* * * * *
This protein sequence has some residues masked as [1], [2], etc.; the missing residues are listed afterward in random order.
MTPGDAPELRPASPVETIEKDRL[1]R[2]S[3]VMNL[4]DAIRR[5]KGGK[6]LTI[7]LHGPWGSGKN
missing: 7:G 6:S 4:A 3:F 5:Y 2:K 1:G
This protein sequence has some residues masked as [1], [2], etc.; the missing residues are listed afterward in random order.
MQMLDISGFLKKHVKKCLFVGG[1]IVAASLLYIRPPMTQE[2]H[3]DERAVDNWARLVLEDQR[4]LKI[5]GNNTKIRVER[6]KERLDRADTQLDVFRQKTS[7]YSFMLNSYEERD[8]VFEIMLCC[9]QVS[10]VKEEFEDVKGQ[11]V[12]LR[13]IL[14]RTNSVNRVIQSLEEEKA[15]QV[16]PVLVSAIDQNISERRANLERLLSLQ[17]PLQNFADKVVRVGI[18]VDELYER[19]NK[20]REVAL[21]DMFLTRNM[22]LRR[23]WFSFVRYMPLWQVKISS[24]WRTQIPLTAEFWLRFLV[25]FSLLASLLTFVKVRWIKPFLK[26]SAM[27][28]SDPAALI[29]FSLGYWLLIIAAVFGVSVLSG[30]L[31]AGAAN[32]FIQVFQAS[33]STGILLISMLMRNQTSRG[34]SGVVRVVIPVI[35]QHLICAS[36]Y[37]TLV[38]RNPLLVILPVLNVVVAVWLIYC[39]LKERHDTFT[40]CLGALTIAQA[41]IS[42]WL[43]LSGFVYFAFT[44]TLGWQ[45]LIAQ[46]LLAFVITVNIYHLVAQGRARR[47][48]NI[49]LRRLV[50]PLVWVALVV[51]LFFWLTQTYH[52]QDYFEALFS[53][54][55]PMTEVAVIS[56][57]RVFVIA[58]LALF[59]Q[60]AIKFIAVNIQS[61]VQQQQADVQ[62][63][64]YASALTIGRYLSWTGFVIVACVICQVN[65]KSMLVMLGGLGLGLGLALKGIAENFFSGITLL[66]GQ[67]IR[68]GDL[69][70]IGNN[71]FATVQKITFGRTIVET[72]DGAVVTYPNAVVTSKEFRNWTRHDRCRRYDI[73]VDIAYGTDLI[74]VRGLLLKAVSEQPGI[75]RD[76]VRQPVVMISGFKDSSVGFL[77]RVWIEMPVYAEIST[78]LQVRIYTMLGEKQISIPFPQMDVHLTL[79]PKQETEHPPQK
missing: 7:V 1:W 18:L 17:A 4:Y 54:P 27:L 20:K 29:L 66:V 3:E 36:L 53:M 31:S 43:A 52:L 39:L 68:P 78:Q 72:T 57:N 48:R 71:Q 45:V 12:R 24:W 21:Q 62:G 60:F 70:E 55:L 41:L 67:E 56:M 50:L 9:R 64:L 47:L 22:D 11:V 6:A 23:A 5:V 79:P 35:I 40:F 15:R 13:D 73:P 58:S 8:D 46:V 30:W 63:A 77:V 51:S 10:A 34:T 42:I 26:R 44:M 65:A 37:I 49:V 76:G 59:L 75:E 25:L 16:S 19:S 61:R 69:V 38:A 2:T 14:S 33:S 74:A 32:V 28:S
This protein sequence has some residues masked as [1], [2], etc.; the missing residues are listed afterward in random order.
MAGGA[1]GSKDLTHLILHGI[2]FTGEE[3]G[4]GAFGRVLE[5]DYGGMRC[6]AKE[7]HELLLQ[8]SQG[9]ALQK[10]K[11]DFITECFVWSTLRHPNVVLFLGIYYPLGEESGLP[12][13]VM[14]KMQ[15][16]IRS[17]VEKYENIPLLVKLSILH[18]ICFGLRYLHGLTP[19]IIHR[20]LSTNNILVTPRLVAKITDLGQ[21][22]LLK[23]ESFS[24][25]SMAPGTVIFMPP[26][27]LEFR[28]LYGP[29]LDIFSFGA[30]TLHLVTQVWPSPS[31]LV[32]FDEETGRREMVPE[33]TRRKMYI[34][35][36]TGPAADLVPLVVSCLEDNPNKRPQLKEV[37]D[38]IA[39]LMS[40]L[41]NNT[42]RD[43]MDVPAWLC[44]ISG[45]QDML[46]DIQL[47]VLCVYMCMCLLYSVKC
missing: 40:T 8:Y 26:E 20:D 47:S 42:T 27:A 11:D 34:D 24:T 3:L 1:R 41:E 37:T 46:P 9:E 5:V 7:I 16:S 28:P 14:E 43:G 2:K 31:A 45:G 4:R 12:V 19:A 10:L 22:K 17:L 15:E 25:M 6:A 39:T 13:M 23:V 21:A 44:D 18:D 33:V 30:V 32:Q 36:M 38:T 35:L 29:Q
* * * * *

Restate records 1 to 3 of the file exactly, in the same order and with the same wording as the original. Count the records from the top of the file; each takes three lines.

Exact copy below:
This protein sequence has some residues masked as [1], [2], etc.; the missing residues are listed afterward in random order.
MTPGDAPELRPASPVETIEKDRL[1]R[2]S[3]VMNL[4]DAIRR[5]KGGK[6]LTI[7]LHGPWGSGKN
missing: 7:G 6:S 4:A 3:F 5:Y 2:K 1:G
This protein sequence has some residues masked as [1], [2], etc.; the missing residues are listed afterward in random order.
MQMLDISGFLKKHVKKCLFVGG[1]IVAASLLYIRPPMTQE[2]H[3]DERAVDNWARLVLEDQR[4]LKI[5]GNNTKIRVER[6]KERLDRADTQLDVFRQKTS[7]YSFMLNSYEERD[8]VFEIMLCC[9]QVS[10]VKEEFEDVKGQ[11]V[12]LR[13]IL[14]RTNSVNRVIQSLEEEKA[15]QV[16]PVLVSAIDQNISERRANLERLLSLQ[17]PLQNFADKVVRVGI[18]VDELYER[19]NK[20]REVAL[21]DMFLTRNM[22]LRR[23]WFSFVRYMPLWQVKISS[24]WRTQIPLTAEFWLRFLV[25]FSLLASLLTFVKVRWIKPFLK[26]SAM[27][28]SDPAALI[29]FSLGYWLLIIAAVFGVSVLSG[30]L[31]AGAAN[32]FIQVFQAS[33]STGILLISMLMRNQTSRG[34]SGVVRVVIPVI[35]QHLICAS[36]Y[37]TLV[38]RNPLLVILPVLNVVVAVWLIYC[39]LKERHDTFT[40]CLGALTIAQA[41]IS[42]WL[43]LSGFVYFAFT[44]TLGWQ[45]LIAQ[46]LLAFVITVNIYHLVAQGRARR[47][48]NI[49]LRRLV[50]PLVWVALVV[51]LFFWLTQTYH[52]QDYFEALFS[53][54][55]PMTEVAVIS[56][57]RVFVIA[58]LALF[59]Q[60]AIKFIAVNIQS[61]VQQQQADVQ[62][63][64]YASALTIGRYLSWTGFVIVACVICQVN[65]KSMLVMLGGLGLGLGLALKGIAENFFSGITLL[66]GQ[67]IR[68]GDL[69][70]IGNN[71]FATVQKITFGRTIVET[72]DGAVVTYPNAVVTSKEFRNWTRHDRCRRYDI[73]VDIAYGTDLI[74]VRGLLLKAVSEQPGI[75]RD[76]VRQPVVMISGFKDSSVGFL[77]RVWIEMPVYAEIST[78]LQVRIYTMLGEKQISIPFPQMDVHLTL[79]PKQETEHPPQK
missing: 7:V 1:W 18:L 17:A 4:Y 54:P 27:L 20:K 29:L 66:V 3:E 36:L 53:M 31:S 43:A 52:L 39:L 68:P 78:Q 72:T 57:N 48:R 71:Q 45:V 12:R 24:W 21:Q 62:G 60:F 70:E 55:L 41:L 67:E 56:M 50:L 9:R 64:L 47:L 22:D 11:V 6:A 23:A 5:V 79:P 35:I 40:F 15:R 13:D 73:P 58:S 8:D 46:V 30:W 63:A 77:V 51:S 10:A 34:T 42:I 26:R 44:M 65:A 37:I 49:V 76:G 59:L 75:E 25:L 16:S 19:S 61:R 69:V 38:A 2:T 14:S 33:S 74:A 32:V 28:S
This protein sequence has some residues masked as [1], [2], etc.; the missing residues are listed afterward in random order.
MAGGA[1]GSKDLTHLILHGI[2]FTGEE[3]G[4]GAFGRVLE[5]DYGGMRC[6]AKE[7]HELLLQ[8]SQG[9]ALQK[10]K[11]DFITECFVWSTLRHPNVVLFLGIYYPLGEESGLP[12][13]VM[14]KMQ[15][16]IRS[17]VEKYENIPLLVKLSILH[18]ICFGLRYLHGLTP[19]IIHR[20]LSTNNILVTPRLVAKITDLGQ[21][22]LLK[23]ESFS[24][25]SMAPGTVIFMPP[26][27]LEFR[28]LYGP[29]LDIFSFGA[30]TLHLVTQVWPSPS[31]LV[32]FDEETGRREMVPE[33]TRRKMYI[34][35][36]TGPAADLVPLVVSCLEDNPNKRPQLKEV[37]D[38]IA[39]LMS[40]L[41]NNT[42]RD[43]MDVPAWLC[44]ISG[45]QDML[46]DIQL[47]VLCVYMCMCLLYSVKC
missing: 40:T 8:Y 26:E 20:D 47:S 42:T 27:A 11:D 34:D 24:T 3:L 1:R 41:E 37:T 46:P 9:E 5:V 7:I 16:S 28:P 14:E 43:G 2:K 31:A 45:G 4:R 12:V 19:A 10:L 22:K 17:L 15:E 25:M 6:A 39:T 13:M 23:V 21:A 44:D 18:D 33:V 30:V 32:Q 36:M 38:T 35:L 29:Q